Of course, some people won't care. Once the display lights up, the big black bezels disappear into the background and all you see is the image on the screens.
It's not all you'll feel, though. The stand does raise and lower, which is something Apple's Thunderbolt displays never did. But the hinge for the tilt just isn't as smooth as Apple's. Likewise, while the stand is satisfyingly heavy, the structure isn't as solid or rigid as Apples.
There's a reason Apple uses bead-blasted aluminum unibodies and glass, after all. And LG didn't use either. They used black plastic and you can both see and feel the difference.
It's not a deal-breaker for me, obviously, but if there had been an Apple alternative, I'd have bought it instead without a moment's hesitation.
LG UltraFine 5K Display
Rumor has it the LG UltraFine 5K display uses the same if not a very similar panel to the iMac with Retina 5K display. To my eyes, though, it isn't as glossy. That'll please those who prefer more matte displays. Personally, though, I find the slight difference distracting and would have preferred if LG had finished it to match the MacBook Pro exactly. It's especially noticeable when looking at both the MacBook Pro and the LG display at an angle.
If I'm only looking at the LG display, though, I don't notice it at all. I'm absolutely lost, the same way I was in the original iMac 5K display. There's just something about that size. It fills enough of your field of vision, at such a close distance, that it feels like IMAX. Especially when the density is high and the color is deep. It almost feels supra-real.
Since 5K at 27-inches is the same density and size as Apple's iMac, the Retina story remains the same now as it did in late 2015. For comparison's sake, here's what the pixel counts look like for 42mm and 38mm Apple Watch on the left; iPhone 7 Plus, iPhone 7, and iPhone SE; iPad 12.9 and iPad 9.7/iPad 7.9 (same pixel counts), MacBook; MacBook Pro 15-inch and 13-inch; and iMac 27-inch and 21.5-inch on the right:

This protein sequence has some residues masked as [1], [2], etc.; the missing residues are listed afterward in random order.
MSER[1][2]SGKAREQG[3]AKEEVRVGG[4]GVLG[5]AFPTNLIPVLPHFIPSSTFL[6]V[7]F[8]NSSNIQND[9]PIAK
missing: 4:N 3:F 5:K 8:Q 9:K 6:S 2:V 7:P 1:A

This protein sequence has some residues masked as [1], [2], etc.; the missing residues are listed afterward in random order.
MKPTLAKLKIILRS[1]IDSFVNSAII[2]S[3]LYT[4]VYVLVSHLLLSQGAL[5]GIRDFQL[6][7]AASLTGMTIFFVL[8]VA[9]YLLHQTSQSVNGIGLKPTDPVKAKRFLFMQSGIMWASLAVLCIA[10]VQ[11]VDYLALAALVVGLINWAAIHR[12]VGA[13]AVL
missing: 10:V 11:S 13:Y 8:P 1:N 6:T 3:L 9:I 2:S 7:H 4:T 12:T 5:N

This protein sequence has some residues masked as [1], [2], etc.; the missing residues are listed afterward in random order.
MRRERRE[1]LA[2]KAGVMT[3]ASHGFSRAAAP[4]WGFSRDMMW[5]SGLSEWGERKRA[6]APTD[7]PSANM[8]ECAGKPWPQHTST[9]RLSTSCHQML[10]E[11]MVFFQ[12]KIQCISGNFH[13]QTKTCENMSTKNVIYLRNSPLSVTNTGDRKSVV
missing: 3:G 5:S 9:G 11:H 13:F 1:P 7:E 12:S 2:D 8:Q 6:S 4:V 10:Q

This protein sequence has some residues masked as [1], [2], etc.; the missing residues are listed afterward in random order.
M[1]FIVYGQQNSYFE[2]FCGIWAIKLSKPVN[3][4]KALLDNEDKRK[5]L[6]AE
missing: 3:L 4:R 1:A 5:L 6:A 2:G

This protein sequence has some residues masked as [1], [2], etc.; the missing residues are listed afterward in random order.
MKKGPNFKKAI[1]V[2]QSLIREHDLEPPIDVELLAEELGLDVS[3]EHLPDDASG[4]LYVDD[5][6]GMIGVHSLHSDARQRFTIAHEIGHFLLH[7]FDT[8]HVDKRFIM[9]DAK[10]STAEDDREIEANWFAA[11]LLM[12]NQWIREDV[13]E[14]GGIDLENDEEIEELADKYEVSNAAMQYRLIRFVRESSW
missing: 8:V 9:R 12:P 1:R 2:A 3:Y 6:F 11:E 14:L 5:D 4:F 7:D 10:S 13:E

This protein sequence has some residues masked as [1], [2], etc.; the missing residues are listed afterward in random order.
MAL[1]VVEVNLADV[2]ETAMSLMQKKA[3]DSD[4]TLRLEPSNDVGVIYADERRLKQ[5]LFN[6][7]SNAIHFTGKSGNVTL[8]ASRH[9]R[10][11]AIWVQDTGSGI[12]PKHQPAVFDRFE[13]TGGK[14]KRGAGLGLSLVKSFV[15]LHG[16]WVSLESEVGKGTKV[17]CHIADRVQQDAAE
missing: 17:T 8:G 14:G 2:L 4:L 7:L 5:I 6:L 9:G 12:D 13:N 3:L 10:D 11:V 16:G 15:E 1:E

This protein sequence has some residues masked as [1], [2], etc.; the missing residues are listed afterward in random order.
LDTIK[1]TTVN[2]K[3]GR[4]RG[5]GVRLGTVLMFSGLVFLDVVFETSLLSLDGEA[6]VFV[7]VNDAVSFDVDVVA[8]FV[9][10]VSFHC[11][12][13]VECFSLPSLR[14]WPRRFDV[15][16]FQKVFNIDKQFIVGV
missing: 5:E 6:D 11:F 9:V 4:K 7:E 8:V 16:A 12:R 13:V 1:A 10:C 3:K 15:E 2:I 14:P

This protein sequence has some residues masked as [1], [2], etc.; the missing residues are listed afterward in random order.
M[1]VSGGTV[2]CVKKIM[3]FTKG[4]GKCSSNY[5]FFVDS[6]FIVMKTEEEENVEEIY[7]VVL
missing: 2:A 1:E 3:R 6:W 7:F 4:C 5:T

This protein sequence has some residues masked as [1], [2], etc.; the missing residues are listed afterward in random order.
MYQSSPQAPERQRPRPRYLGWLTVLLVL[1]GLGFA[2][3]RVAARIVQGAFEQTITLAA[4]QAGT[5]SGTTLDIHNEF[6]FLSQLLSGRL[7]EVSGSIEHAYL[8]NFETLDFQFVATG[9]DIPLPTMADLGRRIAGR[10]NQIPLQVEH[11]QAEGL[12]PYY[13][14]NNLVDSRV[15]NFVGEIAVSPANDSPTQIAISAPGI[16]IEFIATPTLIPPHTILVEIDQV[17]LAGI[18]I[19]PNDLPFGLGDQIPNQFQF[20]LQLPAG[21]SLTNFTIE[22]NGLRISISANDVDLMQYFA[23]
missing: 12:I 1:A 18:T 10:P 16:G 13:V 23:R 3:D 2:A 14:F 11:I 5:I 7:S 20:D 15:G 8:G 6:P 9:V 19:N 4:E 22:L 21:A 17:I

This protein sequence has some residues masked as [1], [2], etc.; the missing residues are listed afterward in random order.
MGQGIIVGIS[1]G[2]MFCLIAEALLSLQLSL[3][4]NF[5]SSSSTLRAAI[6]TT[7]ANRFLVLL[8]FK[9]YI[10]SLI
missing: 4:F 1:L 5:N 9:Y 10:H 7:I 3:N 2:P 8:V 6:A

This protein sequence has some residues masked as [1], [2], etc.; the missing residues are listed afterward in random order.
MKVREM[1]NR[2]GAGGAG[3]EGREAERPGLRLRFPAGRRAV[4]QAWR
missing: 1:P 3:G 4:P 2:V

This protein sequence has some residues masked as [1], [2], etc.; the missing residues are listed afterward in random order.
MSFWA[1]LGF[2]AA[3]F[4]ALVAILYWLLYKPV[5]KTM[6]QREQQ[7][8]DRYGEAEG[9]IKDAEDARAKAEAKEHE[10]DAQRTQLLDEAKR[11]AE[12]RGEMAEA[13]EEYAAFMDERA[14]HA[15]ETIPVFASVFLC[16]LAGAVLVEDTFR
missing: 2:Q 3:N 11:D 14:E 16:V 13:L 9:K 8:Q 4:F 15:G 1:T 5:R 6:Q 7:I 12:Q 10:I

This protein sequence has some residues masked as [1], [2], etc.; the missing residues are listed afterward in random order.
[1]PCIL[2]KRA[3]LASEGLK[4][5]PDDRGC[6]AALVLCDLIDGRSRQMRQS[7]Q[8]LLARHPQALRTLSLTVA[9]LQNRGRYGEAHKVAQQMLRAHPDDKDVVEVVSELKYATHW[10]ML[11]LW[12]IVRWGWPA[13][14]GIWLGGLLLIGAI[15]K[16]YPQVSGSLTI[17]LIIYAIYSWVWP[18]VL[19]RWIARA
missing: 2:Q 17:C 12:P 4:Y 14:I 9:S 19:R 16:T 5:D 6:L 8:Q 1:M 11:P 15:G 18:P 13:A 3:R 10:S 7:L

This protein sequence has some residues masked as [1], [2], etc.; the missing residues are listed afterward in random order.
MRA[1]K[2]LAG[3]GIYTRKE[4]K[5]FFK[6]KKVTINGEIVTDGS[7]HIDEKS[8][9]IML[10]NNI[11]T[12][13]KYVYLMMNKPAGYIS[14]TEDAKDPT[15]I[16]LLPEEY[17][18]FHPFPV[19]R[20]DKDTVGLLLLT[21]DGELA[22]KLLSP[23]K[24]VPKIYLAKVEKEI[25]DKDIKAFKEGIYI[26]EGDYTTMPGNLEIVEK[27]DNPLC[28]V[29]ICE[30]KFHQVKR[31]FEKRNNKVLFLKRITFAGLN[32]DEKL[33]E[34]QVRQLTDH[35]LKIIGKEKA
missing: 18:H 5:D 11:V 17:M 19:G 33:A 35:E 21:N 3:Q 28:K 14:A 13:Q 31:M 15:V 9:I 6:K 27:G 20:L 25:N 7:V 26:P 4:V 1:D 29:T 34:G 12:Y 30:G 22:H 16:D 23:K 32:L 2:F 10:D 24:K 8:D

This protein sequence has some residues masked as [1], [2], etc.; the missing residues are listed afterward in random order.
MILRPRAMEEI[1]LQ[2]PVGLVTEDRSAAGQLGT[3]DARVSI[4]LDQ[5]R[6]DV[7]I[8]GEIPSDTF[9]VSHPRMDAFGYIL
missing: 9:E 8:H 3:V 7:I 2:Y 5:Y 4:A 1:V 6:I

Specific to the 2016 MacBook Pro, here's a side-by-side of the 13-inch, 15-inch, and 27-inch displays:
That covers the resolution, now for the gamut. If you're not familiar with DCI-P3, it gives greater breadth than the older sRGB standard, which means brighter reds, deeper greens, and more luscious oranges and purples.
These days the 9.7-inch iPad Pro, Retina 5K iMac, iPhone 7 and iPhone 7 Plus, and the new MacBooks Pro all have P3 displays, and if you have any of them, you'll know it's hard to go back. Once you stare at a P3 display for a while, sRGB just looks... duller.
Some people have complained that their LG UltraFine 5K displays came incorrectly calibrated and had to recalibrate them themselves. I didn't have that problem. I know Apple individually calibrates most of their displays these days before they ever leave the factory but I'm not sure if LG does that or not. The two I bought are identically calibrated, though, and to my eyes match the colors of my MacBook Pro.
It's easy to see, because I've got everything running on my studio desk right now. So. Many. Pixels. But the size, density, and color depth are incredible to behold. It's like a high-dynamic range honeymoon that I never want to end.
It's especially great if, like me, you're shooting with iPhone 7 or iPhone 7 Plus. That way, when your photos sync back to the Mac, you get to see them on the big screen in the same spectacular colors you saw them on the small screen.
Speaking of sizes, I know some people would have liked a bigger display. Something along the lines of 30-inches or more. I personally don't like having to move my head or neck around that much when I'm so close, nor do I find the size trade-off worth the loss of density. I just really don't want to see pixels any more.
So, for me, 27-inches is the sweet spot. At normal working distance I can take almost all of it in at a glance and it's dense enough that it crossed the "Retina" barrier and looks like real life.
Of course, there are already 32-inch 8K panels being shown off at CES 2017, so...
Ports and peripherals